We’re The Millers Review

We’re The Millers

It’s not easy working out what you want to be when you grow up, as the new Jason Sudeikis shaped film We’re The Millers amply demonstrates.

The film centres around eternal adolescent and unlikely-looking small time drug dealer, David Clark (Sudeikis), who owes his unlikely-looking drug boss a large debt after getting robbed by some unlikely-looking street thugs.

To repay the debt, Clark is tasked with smuggling a smidge and a half of weed across the Mexican border, and reduces his chances of getting caught by enlisting next door neighbour and unlikely-looking stripper Rose (Jennifer Aniston), two unlikely-looking down and out neighbourhood kids, Kenny and Casey (Will Poulter and Emma Roberts) as well as a caravan to make it look like he’s on a proper family vacation.

Unlikely-looking was undoubtedly the heading of the casting director’s memo because everybody in the film is simply far too glossy and clean cut to look as poor or as threatening as they’re meant to. From Roberts channelling Avril Lavigne as the homeless Casey, to Aniston sporting a neat bosom and Kate Middleton manicure where there should have been Jordan-sized jugs and three inch stripper talons.

Even the supposedly deadly Mexican drug dealer looks like he could be a Dolce and Gabbana model. The inevitable make-over scene therefore comes as a blessed relief, ensuring the audience can get back to the business of watching a warm-hearted family comedy about a very dysfunctional family.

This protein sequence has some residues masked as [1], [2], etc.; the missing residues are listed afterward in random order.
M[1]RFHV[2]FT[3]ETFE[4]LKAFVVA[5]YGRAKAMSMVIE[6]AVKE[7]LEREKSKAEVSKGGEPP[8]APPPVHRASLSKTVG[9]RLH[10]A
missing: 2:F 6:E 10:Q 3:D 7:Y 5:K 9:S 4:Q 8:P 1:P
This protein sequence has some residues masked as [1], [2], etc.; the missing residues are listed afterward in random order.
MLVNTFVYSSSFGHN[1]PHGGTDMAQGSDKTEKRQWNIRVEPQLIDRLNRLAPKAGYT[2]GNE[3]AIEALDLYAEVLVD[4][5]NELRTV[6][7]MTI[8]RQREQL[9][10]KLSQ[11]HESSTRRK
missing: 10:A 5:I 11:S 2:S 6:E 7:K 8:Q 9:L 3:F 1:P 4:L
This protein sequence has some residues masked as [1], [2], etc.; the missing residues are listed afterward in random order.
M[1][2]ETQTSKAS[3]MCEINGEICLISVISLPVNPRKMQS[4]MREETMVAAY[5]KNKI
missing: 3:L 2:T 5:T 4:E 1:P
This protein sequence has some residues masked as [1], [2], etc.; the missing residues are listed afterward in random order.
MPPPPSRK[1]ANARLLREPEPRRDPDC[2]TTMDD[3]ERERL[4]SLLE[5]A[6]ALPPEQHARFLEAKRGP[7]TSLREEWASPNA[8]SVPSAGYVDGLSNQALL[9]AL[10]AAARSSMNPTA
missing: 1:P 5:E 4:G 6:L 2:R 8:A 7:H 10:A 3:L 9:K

And this is the problem with We’re The Millers.

Like its characters, director Rawson Marshall Thurber’s film suffers from something of an identity crisis. The twin themes of drug smuggling and flawed families suggests We’re The Millers dreams of being an edgy black humour, but its casting choices, safe jokes and predictable ending are 100% feel-good rom-com.

Making a comedy about the seedier side of human nature is always a dirty business and you either need to compromise the authenticity of your drug-dealers and strippers and aim for a Hollywood blockbuster, like The Hangover, or commit fully to the subject matter and settle for a cult classic, a la the Cohen brothers.

We’re The Millers can’t decide which route to take and ends up with a middle of the road comedy, where its characters’ troubled backstories sit uneasily alongside flashes of dark humour.

Kenny seems only mildly perturbed by the fact that his mother went out for a drink a week ago and hasn’t returned, even though she could be lying in a ditch somewhere. Why is Casey homeless? And really, smuggling cocaine across the Mexican border would have been a lot more realistic and treacherous than weed.

We’re The Millers saving grace is Sudeikis’ charisma, coupled with just enough good jokes to distract an audience from some giant plot-holes and questionable casting choices.

A few truly cringe-worthy scenes aside, most memorably Aniston’s gratuitous strip-tease that was no doubt included for the sole purpose of keeping the marketing department happy, the cast has enough chemistry to keep you rooting for its predictably happy ending.

A decent road-trip comedy that hits a few speed bumps, We’re The Millers’ biggest failing is it can’t decide what it wants to be.

Karen Yossman

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August 2013
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